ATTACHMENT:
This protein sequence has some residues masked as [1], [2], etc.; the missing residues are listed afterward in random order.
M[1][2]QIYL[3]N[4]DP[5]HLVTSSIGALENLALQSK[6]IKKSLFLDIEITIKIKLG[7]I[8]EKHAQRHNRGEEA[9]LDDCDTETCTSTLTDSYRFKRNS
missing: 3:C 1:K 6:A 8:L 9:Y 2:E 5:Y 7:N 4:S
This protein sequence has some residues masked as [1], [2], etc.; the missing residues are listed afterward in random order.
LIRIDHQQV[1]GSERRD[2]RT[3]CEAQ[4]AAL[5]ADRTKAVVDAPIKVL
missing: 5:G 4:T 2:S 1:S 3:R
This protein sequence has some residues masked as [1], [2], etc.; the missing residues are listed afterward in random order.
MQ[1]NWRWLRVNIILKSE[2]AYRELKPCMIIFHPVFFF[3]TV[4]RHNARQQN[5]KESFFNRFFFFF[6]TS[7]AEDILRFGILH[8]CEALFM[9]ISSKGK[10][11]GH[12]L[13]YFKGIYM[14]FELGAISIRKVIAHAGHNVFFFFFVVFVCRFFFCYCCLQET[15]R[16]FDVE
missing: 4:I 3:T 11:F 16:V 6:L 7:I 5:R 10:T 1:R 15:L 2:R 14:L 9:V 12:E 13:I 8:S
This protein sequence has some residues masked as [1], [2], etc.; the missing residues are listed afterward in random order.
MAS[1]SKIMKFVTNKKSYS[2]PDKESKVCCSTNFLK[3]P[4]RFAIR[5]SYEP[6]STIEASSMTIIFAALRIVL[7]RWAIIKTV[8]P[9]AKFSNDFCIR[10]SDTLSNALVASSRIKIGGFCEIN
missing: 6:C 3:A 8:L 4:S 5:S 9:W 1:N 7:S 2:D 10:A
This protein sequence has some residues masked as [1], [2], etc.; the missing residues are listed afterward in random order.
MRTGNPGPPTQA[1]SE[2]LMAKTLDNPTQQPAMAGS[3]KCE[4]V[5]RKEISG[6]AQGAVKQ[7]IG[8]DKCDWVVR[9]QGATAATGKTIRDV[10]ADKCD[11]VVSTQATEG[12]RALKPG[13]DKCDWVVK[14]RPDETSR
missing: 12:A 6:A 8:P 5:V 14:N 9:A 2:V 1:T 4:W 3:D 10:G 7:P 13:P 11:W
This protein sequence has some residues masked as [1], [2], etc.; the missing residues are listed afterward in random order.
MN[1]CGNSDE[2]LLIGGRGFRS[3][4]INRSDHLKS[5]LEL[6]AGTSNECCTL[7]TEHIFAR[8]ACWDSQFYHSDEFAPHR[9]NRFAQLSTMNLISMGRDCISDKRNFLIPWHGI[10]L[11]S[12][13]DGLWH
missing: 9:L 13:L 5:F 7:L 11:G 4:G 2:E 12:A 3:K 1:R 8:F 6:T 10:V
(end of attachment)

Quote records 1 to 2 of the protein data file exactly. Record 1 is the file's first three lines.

This protein sequence has some residues masked as [1], [2], etc.; the missing residues are listed afterward in random order.
M[1][2]QIYL[3]N[4]DP[5]HLVTSSIGALENLALQSK[6]IKKSLFLDIEITIKIKLG[7]I[8]EKHAQRHNRGEEA[9]LDDCDTETCTSTLTDSYRFKRNS
missing: 3:C 1:K 6:A 8:L 9:Y 2:E 5:Y 7:N 4:S
This protein sequence has some residues masked as [1], [2], etc.; the missing residues are listed afterward in random order.
LIRIDHQQV[1]GSERRD[2]RT[3]CEAQ[4]AAL[5]ADRTKAVVDAPIKVL
missing: 5:G 4:T 2:S 1:S 3:R